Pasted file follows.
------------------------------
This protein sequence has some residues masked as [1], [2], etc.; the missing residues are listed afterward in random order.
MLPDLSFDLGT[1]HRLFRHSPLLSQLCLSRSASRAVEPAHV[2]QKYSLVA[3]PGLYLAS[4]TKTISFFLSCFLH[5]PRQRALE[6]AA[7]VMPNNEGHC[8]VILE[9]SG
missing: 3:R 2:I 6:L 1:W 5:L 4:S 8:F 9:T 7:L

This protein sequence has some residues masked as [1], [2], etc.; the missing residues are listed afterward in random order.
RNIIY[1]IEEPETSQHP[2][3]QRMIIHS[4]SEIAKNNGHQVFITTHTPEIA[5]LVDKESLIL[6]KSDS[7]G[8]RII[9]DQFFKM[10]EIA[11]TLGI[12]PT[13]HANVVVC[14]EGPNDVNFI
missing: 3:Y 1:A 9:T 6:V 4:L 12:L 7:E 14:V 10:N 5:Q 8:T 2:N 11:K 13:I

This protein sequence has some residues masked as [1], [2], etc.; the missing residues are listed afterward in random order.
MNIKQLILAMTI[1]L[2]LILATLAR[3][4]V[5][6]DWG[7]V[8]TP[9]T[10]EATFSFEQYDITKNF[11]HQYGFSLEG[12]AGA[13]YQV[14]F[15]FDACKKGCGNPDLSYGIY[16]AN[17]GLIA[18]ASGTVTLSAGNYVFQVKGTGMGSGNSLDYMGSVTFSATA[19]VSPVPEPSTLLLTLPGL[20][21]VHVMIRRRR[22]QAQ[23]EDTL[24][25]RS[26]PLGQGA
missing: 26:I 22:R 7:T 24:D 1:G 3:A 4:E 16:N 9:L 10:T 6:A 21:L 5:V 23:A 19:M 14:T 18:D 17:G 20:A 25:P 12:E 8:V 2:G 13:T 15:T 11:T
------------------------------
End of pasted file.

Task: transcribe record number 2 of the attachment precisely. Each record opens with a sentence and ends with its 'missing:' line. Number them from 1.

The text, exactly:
This protein sequence has some residues masked as [1], [2], etc.; the missing residues are listed afterward in random order.
RNIIY[1]IEEPETSQHP[2][3]QRMIIHS[4]SEIAKNNGHQVFITTHTPEIA[5]LVDKESLIL[6]KSDS[7]G[8]RII[9]DQFFKM[10]EIA[11]TLGI[12]PT[13]HANVVVC[14]EGPNDVNFI
missing: 3:Y 1:A 9:T 6:V 4:L 12:L 7:E 14:V 10:N 5:Q 8:T 2:N 11:K 13:I